The NSW Nurses and Midwives’ Association (NSWNMA) has held talks with the NSW government today over the need for staffing improvements and better pay for nurses and midwives.
Off the back of last Thursday’s second statewide strike, the NSWNMA met with Health Minister Brad Hazzard and Finance Minister Damien Tudehope to discuss the widespread staffing crisis gripping the public health system.
NSWNMA General Secretary, Brett Holmes, welcomed the discussions and reiterated the need for the NSW government to address short staffing issues throughout metropolitan and regional health facilities.
“We had the opportunity to discuss the dire staffing crisis in our public hospitals, as well as the extraordinary lengths nurses and midwives are having to go to maintaining health services,” said Mr Holmes.
“There is an awareness by government that we need more nurses and midwives to deliver safe patient care and how unsustainable the current working conditions are, particularly for the future.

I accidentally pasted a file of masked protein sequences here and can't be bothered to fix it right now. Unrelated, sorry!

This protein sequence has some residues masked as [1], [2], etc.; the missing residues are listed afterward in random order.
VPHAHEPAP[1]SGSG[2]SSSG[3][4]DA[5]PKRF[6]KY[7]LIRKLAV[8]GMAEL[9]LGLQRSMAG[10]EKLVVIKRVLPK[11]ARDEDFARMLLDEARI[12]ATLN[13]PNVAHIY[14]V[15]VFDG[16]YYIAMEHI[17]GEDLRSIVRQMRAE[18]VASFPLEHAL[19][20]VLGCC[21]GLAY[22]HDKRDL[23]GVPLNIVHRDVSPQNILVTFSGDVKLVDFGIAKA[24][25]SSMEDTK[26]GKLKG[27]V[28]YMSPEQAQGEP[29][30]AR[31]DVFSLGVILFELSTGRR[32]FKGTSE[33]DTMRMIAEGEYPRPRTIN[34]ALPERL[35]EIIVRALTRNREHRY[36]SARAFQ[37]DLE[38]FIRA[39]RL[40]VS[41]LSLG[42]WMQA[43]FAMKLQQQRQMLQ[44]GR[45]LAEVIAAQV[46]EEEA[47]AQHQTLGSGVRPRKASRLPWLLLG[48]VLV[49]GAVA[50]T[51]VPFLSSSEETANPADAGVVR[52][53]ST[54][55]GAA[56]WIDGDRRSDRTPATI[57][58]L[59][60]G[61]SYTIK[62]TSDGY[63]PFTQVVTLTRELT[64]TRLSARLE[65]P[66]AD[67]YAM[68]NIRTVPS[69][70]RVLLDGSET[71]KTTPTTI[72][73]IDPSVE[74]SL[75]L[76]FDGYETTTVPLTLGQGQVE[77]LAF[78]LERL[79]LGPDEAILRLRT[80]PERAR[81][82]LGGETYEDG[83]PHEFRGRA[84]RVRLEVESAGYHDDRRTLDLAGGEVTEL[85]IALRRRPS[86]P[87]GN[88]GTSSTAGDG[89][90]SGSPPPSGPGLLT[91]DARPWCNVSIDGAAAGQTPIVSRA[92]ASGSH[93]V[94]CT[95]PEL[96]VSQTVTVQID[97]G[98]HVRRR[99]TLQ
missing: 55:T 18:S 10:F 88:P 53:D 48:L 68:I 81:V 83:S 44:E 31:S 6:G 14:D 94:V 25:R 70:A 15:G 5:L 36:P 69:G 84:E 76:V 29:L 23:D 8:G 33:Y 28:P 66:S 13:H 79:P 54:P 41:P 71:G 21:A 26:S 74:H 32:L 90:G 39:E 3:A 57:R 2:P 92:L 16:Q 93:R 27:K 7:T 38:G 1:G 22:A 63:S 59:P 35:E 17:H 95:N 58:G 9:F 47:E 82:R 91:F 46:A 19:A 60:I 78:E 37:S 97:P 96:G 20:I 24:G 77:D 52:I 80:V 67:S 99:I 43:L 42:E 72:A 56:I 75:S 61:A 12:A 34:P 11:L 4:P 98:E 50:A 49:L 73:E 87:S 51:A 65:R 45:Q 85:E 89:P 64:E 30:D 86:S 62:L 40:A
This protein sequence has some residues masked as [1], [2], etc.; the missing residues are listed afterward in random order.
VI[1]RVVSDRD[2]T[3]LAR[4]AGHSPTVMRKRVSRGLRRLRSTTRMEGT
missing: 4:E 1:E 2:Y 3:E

“We appreciate the pandemic has created challenges for the health system, but it has exposed a myriad of issues, including the need for our nursing and midwifery workforce to be enhanced beyond its normal annual growth.
“It took a huge amount of courage for our members to participate in last week’s 24-hour statewide strike. They were angry their ongoing pleas for help and support had been ignored.
“We look forward to continuing meaningful discussions with the government to address the issues our members have raised repeatedly.”
Mr Holmes said the NSWNMA would continue campaigning for shift by shift nurse-to-patient ratios, better maternity staffing, improvements in regional health services and fair pay.
Meanwhile, the NSWNMA has been summonsed to the Supreme Court next week for breaching orders issued by the NSW Industrial Relations Commission in relation to strike actions held on 15 February and 31 March.
The NSWNMA maintains the recent industrial actions were necessary to advocate for safe patient care and for the wellbeing of a burnout nursing and midwifery workforce across NSW.